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Posts Tagged ‘John McTiernan’

One major religion tells us that when we die, we are summoned before a senior spiritual personage and asked to justify our existence – what did we contribute to the common good? Did we leave the world a better place than we found it? The cynical suggest that this is just a myth made up to encourage the oppressed and down-trodden to lead lives of dubious virtue, keeping their noses clean and generally being obedient in the hope of receiving a reward in the next life.

The question, of course, is one of how you justify your existence, and surely this doesn’t just apply to people. The simple and reductive answer, as far as films go anyway, is to say that a film’s purpose is to make money for its producers. I’m not so sure about that. Possibly my prejudices are showing but I don’t think the fact that the various Transformers films have added umpty-tump million dollars to the bank accounts of their makers comes close to making up for all the misery and horror they are responsible for. Conversely, though – could it be possible for a film not to do all that well at the box office yet still have made a worthwhile contribution to the sum total of human happiness, irrespective of how good it is?

Which basically brings us to John McTiernan’s 1986 film Nomads, one which seems to be promising a lot but ends up delivering… Well. The film is set in Los Angeles, where we initially encounter young ER doctor Eileen Flax (Lesley-Ann Down), recently moved to the city. In the ward one night she meets another new arrival, Jean-Charles Pommier (Pierce Brosnan), although this is not immediately apparent, mainly because Pommier is a frothing, raving nutcase, who whispers in a mysteriously French manner in her ear before trying to bite her and then dropping dead. Zut alors.

Well, Flax is bemused by Pommier’s case, learning he was a distinguished and much-travelled anthropologist who recently settled in LA to teach in a university there. So what’s he doing turning up in ER, off his head and about to cark it? The answers, when they come, mainly take the form of strange visions which afflict Flax, allowing her to relive Pommier’s last few days and the strange mystery he uncovered that ultimately led to his death.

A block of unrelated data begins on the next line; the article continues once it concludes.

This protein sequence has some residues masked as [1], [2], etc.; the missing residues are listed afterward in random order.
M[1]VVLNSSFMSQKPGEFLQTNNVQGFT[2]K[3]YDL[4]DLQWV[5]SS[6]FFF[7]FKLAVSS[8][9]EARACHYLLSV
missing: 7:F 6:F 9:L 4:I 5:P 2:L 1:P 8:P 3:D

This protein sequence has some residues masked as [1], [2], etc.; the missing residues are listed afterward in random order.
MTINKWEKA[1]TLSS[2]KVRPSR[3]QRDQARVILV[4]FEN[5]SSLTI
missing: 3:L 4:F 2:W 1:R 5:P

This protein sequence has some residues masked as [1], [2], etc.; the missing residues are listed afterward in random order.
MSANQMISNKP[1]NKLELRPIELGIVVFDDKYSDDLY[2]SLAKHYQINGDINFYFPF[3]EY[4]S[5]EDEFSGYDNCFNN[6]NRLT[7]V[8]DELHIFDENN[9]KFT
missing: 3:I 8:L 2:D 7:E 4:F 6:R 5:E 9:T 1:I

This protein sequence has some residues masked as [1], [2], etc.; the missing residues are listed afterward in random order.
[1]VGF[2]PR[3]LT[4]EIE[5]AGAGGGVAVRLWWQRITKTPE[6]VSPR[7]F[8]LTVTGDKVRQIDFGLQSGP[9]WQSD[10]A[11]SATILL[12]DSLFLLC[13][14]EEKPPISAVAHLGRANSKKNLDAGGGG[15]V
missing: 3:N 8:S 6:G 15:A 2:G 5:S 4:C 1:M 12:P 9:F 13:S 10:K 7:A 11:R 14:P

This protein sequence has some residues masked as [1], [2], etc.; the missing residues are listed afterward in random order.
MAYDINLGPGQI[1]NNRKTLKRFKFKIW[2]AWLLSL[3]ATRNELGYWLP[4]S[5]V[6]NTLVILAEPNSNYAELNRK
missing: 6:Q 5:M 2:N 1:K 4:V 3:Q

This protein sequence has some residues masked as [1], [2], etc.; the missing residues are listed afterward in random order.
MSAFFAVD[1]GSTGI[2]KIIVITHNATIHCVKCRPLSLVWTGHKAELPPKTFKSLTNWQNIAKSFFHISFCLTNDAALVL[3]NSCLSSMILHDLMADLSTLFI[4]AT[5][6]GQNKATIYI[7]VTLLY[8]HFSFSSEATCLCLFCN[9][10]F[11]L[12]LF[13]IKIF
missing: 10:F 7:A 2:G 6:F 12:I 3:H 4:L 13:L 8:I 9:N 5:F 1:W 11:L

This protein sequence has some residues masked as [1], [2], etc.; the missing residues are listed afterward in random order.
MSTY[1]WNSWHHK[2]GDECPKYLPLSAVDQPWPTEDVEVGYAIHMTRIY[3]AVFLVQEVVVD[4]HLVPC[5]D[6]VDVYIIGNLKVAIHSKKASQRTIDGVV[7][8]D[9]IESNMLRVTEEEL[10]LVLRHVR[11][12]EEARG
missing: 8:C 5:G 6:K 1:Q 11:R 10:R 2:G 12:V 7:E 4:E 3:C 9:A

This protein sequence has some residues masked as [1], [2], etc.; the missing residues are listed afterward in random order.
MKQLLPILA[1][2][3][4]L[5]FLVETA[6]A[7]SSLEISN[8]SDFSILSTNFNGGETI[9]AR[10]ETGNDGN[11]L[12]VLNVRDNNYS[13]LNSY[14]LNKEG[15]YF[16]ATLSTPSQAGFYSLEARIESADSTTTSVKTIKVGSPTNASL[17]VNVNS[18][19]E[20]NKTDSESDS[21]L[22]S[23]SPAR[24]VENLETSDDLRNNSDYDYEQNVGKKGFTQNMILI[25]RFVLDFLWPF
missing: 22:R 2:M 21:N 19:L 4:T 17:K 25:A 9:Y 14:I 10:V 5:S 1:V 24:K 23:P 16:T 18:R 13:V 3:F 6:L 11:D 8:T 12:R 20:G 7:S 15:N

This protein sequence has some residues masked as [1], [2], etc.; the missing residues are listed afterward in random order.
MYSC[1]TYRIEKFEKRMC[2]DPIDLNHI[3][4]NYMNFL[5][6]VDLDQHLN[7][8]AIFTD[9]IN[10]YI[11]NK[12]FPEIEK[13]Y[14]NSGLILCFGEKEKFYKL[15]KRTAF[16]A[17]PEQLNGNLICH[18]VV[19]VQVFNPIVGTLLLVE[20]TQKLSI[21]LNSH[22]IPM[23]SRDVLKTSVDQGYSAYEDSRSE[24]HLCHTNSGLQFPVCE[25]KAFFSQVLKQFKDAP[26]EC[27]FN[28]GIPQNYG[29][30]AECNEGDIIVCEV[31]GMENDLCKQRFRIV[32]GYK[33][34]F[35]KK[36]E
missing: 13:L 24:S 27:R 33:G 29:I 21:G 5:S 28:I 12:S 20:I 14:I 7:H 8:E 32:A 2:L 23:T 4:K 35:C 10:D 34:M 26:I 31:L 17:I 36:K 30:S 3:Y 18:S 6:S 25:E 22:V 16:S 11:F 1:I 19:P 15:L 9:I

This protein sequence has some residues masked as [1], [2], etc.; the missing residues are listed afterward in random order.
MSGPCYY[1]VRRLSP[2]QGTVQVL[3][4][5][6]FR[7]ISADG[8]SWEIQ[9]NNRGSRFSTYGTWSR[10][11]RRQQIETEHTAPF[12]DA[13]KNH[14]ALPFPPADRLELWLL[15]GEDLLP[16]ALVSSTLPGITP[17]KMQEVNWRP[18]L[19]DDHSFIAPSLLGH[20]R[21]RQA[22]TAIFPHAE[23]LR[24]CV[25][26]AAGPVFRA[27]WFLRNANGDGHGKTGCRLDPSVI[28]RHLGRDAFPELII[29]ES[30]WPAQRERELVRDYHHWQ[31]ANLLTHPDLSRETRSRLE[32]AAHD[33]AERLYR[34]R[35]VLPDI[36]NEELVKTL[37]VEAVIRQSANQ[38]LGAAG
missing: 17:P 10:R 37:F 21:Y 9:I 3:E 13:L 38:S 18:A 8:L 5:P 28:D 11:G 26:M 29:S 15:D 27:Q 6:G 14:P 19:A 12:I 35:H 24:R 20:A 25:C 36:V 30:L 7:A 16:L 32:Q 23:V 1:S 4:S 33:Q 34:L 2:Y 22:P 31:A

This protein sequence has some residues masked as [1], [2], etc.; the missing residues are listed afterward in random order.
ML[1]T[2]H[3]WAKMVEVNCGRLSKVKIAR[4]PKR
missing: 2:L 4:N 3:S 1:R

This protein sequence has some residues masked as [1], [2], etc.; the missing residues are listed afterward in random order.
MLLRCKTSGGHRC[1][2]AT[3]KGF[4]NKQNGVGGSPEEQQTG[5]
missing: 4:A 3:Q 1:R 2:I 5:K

As everyone knows, you can’t trust estate agents and the house Pommier and his wife (Anna-Maria Monticelli) have bought was previously the scene of a horrific murder. As a result it seems to have become something of a magnet for the local weirdos, who dress like punks and goths and drive around in a big black van, never stopping anywhere for long. (One of them is played by Adam Ant, another by the cult actress Mary Woronov.) In the flashback, Pommier becomes fascinated by them (not, it must be said, for any particularly compelling reason) and ends up following them around the city. He witnesses them casually committing a murder and various other antisocial acts, and is disturbed to discover they don’t show up on film when he attempts to photograph them.

The answer is logical and obvious – it’s the 80s! They’re punks! They drive around in a van! They don’t photograph! They’re obviously vampires! Reader, mais non. (Although this might have been a better film were the answer mais oui.) Pommier eventually figures out, with the aid of a handy exposition-nun, that the gang of weirdos are actually evil Eskimo desert-spirits, infesting Los Angeles. Well, of course they are. It turns out you can have an Eskimo desert-spirit, you just have to be a bit flexible with your definition of a desert. And a spirit. And possibly an Eskimo.